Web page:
The European Peace Facility (EPF) is a fund worth €5 billion financed outside the EU Budget, for a period of seven years (the current Multiannual Financial Framework 2021- 2027). This facility will fill a gap in the EU’s external action by creating one instrument to finance Common Foreign and Security Policy (CFSP) actions in military and defence areas. The EPF replaces the Athena mechanism and the African Peace Facility, which will cease to exist. It will take over the military and defence related aspects previously covered under those instruments.
The EPF will fund the common costs of the military Common Security and Defence Policy (CSDP) missions and operations. It will also finance the military and defence related aspects of Peace Support Operations led by the African Union, supported under the African Peace Facility. In addition, the EU will be able to support partner countries bilaterally in military and defence matters. The assistance granted will no longer be limited to Africa, but can benefit partners in other regions that face major security challenges and that EU Member States decide to support.
Finally, the EU will have the possibility to provide military equipment to increase partners’ defence capabilities. The EU will be able not only to train partners, but also to equip them, subject to strict safeguards and control mechanisms and in full compliance with human rights and International Humanitarian Law. It will cover an increased range of funding of the common costs of EU military missions and operations and allow the EU to support to partners on a global level, either bilaterally or through international or regional organisations.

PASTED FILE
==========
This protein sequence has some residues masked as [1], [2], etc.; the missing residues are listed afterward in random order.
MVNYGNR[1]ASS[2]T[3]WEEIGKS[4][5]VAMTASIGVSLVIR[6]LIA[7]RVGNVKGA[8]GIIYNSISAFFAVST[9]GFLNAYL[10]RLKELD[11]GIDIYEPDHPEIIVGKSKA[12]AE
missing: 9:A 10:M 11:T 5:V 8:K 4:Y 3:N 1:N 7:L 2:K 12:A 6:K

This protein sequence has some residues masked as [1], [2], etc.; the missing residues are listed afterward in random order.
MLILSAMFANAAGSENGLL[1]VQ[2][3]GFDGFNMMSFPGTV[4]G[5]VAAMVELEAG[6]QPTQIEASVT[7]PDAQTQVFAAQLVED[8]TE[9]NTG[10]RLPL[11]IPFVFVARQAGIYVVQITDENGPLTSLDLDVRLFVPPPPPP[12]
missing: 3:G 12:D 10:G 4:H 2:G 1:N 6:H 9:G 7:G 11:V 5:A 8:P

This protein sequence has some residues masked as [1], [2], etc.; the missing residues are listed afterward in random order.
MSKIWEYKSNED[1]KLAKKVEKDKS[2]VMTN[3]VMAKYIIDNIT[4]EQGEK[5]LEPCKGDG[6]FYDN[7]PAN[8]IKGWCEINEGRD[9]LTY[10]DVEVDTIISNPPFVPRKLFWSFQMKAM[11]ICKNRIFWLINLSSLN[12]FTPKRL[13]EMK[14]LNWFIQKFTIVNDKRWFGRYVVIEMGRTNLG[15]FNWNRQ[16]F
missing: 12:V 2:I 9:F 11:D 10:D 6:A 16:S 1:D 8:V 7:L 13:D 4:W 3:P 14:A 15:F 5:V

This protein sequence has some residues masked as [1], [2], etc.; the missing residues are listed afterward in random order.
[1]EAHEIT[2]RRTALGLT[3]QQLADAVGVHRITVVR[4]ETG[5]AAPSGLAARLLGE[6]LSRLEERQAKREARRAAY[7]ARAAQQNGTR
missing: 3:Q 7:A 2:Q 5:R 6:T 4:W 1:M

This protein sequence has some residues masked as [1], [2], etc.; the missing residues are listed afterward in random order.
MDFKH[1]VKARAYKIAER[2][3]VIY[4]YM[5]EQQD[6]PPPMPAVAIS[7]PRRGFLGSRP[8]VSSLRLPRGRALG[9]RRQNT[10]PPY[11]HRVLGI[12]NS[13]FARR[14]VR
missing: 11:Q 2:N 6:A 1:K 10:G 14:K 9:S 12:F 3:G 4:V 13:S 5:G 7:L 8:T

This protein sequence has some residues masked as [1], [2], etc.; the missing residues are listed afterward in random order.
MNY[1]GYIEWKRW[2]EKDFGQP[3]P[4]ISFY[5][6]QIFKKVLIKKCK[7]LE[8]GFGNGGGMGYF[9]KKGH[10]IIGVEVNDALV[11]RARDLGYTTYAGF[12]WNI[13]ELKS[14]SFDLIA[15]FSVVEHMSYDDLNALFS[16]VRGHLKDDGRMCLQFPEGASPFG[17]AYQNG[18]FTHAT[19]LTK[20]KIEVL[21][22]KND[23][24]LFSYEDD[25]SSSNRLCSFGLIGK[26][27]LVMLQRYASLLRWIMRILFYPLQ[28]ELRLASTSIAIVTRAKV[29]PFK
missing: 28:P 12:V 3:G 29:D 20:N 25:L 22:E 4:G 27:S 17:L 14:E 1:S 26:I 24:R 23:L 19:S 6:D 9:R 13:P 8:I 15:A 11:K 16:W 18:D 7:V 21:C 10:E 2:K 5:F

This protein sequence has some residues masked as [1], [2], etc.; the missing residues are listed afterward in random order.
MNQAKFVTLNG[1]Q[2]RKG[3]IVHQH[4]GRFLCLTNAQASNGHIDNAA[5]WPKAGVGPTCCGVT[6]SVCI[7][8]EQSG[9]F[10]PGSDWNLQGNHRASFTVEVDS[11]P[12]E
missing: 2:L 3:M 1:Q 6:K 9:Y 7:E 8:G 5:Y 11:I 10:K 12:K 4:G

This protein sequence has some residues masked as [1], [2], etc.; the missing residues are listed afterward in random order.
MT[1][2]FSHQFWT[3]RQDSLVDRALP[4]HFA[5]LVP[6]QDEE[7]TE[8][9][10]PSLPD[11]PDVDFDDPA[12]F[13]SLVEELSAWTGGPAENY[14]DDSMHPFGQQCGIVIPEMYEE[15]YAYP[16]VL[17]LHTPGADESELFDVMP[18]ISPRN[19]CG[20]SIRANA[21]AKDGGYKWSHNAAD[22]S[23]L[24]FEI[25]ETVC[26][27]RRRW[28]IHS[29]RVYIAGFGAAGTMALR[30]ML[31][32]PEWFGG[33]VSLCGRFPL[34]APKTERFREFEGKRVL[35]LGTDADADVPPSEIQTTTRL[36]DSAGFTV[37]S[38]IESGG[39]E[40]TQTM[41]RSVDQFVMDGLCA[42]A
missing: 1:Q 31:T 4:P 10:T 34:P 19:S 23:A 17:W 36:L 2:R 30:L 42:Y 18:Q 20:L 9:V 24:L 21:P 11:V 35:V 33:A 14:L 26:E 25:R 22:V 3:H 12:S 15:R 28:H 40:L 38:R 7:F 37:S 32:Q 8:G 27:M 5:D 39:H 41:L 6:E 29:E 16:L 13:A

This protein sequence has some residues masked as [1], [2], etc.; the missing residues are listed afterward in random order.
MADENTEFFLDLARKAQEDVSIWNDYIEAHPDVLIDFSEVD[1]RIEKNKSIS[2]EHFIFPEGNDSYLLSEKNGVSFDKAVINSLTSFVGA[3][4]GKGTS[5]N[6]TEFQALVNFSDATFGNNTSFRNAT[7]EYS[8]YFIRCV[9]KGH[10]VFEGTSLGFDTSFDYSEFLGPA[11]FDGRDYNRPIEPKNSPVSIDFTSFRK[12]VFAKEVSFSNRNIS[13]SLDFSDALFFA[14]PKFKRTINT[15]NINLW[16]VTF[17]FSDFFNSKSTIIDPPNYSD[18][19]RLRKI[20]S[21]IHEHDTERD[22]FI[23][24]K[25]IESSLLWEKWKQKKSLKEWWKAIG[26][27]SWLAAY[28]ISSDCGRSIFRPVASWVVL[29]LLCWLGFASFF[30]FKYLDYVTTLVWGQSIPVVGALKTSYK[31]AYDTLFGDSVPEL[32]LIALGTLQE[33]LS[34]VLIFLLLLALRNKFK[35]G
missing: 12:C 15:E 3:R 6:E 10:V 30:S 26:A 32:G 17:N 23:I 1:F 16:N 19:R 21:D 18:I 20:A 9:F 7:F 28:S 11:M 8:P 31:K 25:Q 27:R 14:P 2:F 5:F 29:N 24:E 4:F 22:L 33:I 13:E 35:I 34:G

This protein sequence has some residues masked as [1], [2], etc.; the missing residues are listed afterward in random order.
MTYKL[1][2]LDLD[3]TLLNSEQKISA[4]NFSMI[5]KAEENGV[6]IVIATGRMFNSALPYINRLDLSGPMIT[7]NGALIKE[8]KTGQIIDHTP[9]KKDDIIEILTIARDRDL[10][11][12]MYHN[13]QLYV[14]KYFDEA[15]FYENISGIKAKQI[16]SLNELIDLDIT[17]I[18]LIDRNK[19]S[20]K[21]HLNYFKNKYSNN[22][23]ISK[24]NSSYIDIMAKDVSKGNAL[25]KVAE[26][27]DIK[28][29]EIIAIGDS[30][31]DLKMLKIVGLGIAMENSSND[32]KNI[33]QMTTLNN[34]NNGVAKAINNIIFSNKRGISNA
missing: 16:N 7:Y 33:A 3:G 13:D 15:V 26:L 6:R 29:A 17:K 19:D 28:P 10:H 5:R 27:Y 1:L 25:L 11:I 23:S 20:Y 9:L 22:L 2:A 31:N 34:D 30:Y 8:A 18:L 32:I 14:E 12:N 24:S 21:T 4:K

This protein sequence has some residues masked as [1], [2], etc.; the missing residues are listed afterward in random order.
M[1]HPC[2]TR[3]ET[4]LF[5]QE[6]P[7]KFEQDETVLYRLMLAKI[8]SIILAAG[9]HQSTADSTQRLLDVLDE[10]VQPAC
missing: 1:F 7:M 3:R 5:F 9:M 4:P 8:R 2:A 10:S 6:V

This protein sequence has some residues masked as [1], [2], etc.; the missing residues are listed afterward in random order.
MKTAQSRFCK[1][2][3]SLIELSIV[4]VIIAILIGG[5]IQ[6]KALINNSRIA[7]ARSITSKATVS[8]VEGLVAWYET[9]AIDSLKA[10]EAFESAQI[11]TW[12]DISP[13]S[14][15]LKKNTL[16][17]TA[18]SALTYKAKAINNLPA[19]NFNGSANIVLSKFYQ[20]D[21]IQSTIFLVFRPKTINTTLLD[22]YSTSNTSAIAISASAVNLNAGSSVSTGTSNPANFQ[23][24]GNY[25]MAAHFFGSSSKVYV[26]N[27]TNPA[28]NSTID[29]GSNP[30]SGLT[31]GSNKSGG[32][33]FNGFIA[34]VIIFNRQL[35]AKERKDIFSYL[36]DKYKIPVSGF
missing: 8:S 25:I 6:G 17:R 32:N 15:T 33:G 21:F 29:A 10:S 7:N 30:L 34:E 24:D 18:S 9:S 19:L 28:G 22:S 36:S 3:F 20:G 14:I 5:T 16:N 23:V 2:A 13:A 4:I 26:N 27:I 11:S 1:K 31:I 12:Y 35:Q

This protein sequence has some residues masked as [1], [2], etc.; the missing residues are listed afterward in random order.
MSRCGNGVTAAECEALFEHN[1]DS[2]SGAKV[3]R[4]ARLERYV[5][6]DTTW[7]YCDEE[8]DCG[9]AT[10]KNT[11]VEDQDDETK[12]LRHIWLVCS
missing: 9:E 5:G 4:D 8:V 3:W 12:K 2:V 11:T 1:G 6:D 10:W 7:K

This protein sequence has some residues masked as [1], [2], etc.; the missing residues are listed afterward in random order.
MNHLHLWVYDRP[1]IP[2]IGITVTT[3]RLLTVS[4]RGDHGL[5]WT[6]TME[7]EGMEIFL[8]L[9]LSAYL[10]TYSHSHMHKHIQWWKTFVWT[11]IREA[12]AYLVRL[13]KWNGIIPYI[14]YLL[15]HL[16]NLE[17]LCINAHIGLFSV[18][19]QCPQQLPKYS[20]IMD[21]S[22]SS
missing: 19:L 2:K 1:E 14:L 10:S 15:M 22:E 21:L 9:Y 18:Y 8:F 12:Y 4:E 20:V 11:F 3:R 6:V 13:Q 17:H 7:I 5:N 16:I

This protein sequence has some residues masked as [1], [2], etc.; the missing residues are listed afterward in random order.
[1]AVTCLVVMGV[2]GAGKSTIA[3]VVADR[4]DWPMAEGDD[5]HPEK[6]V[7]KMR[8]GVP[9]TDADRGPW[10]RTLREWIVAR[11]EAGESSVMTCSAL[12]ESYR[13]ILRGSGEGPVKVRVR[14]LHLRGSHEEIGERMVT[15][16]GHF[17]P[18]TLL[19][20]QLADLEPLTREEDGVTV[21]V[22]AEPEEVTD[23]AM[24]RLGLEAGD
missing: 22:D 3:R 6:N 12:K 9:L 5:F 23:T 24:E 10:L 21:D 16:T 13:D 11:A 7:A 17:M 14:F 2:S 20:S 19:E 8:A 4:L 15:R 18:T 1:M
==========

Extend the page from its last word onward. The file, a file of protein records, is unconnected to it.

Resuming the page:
The EPF will enable capacity-building activities for military actors, and the provision of training, equipment and infrastructure for security purposes. Other types of support, for example for development-related purposes or for the civilian security sector, will continue to be funded on the EU budget. This will allow the EU to improve the capacities of partners to address crises, prevent conflicts and cater for their own security and stability by themselves – to the benefit of their population.
With a value of up to €5 billion for the seven-year period of the MFF, the EPF will ensure that EU funding is available on a reliable and predictable basis, while allowing not only for rapid crisis response and provision of urgent assistance, but also for longer-term capacity building support to the EU’s partners. The objective of the mechanism is thus to close existing gaps in the EU’s toolbox, enabling the EU to do more and to act more swiftly. In this manner, the EPF will maximise the impact, effectiveness and sustainability of overall EU external action in peace and security.